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For Release:
June 19, 2009

Heather Howard

For Further Information Contact:
Thomas Slater
Dawn Thomas

DHSS Confirms Fourth Novel H1N1-Related Death


The New Jersey Department of Health and Senior Services today announced a fourth death of a New Jersey resident with novel H1N1 influenza.


The individual was a 36-year old Union County male, who died June 3 in Trinitas Regional Medical Center. He was hospitalized on June 1 with cough and fever. He had underlying medical conditions.


The state lab confirmed today that the individual had H1N1 influenza.


“Our condolences go out to this individual’s family during this very difficult time,” said Health and Senior Services Commissioner Heather Howard. “We continue to stress the seriousness of influenza – an illness that can unfortunately lead to death. The Department emphasizes that all New Jersey residents should remain vigilant and take proper precautions to protect themselves and their families.”

To date, New Jersey has 465 confirmed cases of H1N1 influenza in 19 counties. There are also 248 probable cases pending confirmatory testing in the state lab.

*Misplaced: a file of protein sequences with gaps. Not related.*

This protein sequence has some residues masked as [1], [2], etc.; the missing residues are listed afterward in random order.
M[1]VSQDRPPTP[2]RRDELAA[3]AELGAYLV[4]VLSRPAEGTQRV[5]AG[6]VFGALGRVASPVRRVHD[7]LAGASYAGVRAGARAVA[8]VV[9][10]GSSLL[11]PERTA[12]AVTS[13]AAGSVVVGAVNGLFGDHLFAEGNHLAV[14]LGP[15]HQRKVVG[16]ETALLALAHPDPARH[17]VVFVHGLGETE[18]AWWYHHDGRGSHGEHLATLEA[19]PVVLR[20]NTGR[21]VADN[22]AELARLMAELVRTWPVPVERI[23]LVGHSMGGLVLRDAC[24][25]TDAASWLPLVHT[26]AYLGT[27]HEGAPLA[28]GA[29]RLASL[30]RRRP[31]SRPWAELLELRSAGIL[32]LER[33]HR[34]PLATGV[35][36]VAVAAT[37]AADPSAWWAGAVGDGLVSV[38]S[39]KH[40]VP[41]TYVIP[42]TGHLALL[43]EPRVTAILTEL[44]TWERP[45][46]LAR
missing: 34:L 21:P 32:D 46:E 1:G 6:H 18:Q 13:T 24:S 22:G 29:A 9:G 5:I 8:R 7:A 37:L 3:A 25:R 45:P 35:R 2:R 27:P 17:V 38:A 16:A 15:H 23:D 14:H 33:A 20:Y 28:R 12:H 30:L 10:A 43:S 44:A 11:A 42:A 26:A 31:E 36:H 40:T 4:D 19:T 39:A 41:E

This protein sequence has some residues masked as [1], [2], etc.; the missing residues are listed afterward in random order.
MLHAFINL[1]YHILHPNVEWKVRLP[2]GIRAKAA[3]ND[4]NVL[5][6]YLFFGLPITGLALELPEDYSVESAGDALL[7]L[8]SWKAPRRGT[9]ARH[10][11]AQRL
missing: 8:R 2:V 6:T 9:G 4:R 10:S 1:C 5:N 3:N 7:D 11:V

Nationally, there are 21,449 confirmed and probable cases in 50 states.  There have been 180 deaths worldwide, including 87 deaths in the United States.


Approximately 88 countries worldwide have confirmed cases of H1N1 influenza. 


Commissioner Howard continues to urge all New Jersey residents to take preventive measures to avoid getting sick. These include:

•        Washing your hands frequently and thoroughly

•        Covering coughs and sneezes

•        Staying home from work or school if you are sick


The symptoms of H1N1 influenza are similar to the symptoms of seasonal flu and include fever, cough, sore throat, body aches, headache, chills and fatigue. Some people have reported diarrhea and vomiting. Severe illness (pneumonia and respiratory failure) and deaths have been associated with H1N1 influenza, especially in Mexico for reasons that are not known. Like seasonal flu, H1N1 influenza might cause a worsening of underlying chronic medical conditions.

For more information on H1N1 Influenza, visit or




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